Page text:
KYC is making ICOs dangerous for investors. The general consensus is that KYC is safe however, the truth is exactly opposite of that. Last year, Securities and Exchange Commission in the United States analyzed a lot of ICOs for failing to perform proper due diligence. Ever since then, most of the ICOs have been collecting the KYC information from the investors in order to conduct the due diligence process.
Know your customer. Know your customer (‘KYC’) is the process of a business identifying and verifying the identity of its clients. The term is also used to refer to the bank and anti-money laundering regulations which governs these activities.
These days, if you want to participate in the ICO, you would have to submit your ID as well as a bank statement. In addition to that, some of the ICOs would even ask you to submit address proof as well. Moreover, you would be required to submit information required for your background check.
According to bitcoin.com, this is resulting in a lot of investors being rejected from ICO participation. This is particularly true for oversubscribed ICOs like Arcblock. The problem is that even though this is ushering in transparency but it is also increasing the risk of participating in an ICO.
The problem is that the documents of the data which you upload on the ICO website are not entirely safe. Even though the companies launching the ICOs are taking the right steps to protect is data but it is far from being safe.
A prime example of this is the Sentinel ICO. A user of this ICO was able to access the files which are uploaded by the other users. This means that the passport scans, as well as other identity proof scans, were exposed to do another user. The company launching the ICO went further by filing a criminal complaint with the police against that user. The user had not taken any extra step to access the documents. Thus, the user was not at fault as well.
Is KYC really good?
The truth is KYC is good for the companies which are launching the ICOs. On the other hand, for the investors, it is not a good proposition. The reason why it is not a good proposition for the investors includes:
- Approval process for ICOs is delayed
- Rejection rates are high
- Risk of the data being leaked is pretty high
On the other hand, the companies launching the ICO’s are able to easily be on the right side of law since they are collecting the information about the investors as mandated by the various authorities all over the world.
It is high time that this old dated system is updated to benefit both, the investors as well as the company launching the ICO.
Why KYC is needed for ICO?
Here is another point from CNN:
Five Reasons Why KYC Is Crucial for Your ICO Investment
ICO regulation in the United States has been in focus in recent months and KYC is becoming a requirement to ensure prospective investors can legally participate.
There are five main reasons why this makes sense.
Firstly, the US Securities and Exchange Commission (SEC) is reportedly preparing to prosecute ICOs which are held without KYC procedures. In fact, there have been cases where the SEC prosecutes and demands refunds for Token Sales that have not implemented KYC. In September, decentralized application Protostarr may have been the first token to cease operations due to communication from the SEC, signalling an intensification of regulatory scrutiny.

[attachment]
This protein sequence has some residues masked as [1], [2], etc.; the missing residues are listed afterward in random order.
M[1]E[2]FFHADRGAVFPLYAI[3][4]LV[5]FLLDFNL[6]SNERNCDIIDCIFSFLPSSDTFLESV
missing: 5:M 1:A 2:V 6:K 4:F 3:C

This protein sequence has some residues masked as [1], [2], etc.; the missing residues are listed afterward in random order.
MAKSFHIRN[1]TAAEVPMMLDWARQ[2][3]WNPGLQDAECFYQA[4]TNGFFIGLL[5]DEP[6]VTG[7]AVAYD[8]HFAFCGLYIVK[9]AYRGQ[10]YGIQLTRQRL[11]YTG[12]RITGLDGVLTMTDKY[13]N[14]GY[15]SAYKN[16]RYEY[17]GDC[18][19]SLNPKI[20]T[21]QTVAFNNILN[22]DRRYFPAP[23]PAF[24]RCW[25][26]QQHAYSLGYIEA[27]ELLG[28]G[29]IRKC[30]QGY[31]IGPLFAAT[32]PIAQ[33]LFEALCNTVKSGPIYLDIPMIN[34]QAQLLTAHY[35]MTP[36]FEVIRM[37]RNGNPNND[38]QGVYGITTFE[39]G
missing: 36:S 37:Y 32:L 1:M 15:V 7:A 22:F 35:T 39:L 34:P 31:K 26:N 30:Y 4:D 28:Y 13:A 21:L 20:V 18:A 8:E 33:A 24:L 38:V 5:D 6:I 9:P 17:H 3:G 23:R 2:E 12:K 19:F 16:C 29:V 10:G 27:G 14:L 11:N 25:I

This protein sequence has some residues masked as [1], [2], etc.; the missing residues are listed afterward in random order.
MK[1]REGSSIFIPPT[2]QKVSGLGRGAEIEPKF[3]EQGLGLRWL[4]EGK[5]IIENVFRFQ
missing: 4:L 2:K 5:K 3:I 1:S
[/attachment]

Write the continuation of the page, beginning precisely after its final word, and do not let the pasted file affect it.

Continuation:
Secondly, cryptocurrency exchanges are beginning to exclude cryptocurrencies that did not properly implement KYC processes. Thus, not running such checks poses a long-term risk to a project. This month the Financial Times reported that New York Stock Exchange-backed GDAX says it “plans to list only a fraction of the hundreds of new digital coins that have been invented this year”.
Thirdly, if an ICO can demonstrate proper KYC then it will be possible for all parties to establish credibility with banks and follow Anti-Money Laundering regulations. Voluntary compliance thus gives a project and its participants a stamp of legitimacy with regulators and banks. This is the goal of DMarket’s proactive approach to KYC.
Fourthly, voluntary KYC compliance may help ICOs reach a larger global audience and expand the number of jurisdictions in which they can take place. Such compliance allows easier reach to investors in America, Britain, Canada and elsewhere. Even in the Isle of Man, which is seeking to become one of Europe’s most permissive regulatory regimes, KYC has been stated as a requirement by the island’s Department of Economic Development.
Fifthly, the US dollar remains the world’s reserve fiat currency and US regulators are not shy about punishing parties to any transaction that in any way uses a greenback. Even banks outside America treat US rules as inviolable as getting shut out of the dollar clearing system isn’t an option for any global bank.
Voluntarily complying with KYC regulations provides many advantages to the Offeror and its investors, even if they are not currently explicitly mandated to enact such a process.
An example of an ICO taking this proactive approach is SwissBorg, where “most of the team comes from the banking industry” and protecting investors and clients is paramount. Their KYC process is simple – the investor is requested to subscribe and give his personal information such as name, address and birthdate. He will then be asked to upload an official ID and proof of residency (such as official government letter). The investor’s personal information and identity proofs are then computed and compared to a legal database.
Such an approach is becoming the norm. Progressive ICOs utilize online identity verification to validate the investor’s identity. Ultimately, it’s in investors’ interest that KYC is carried out properly.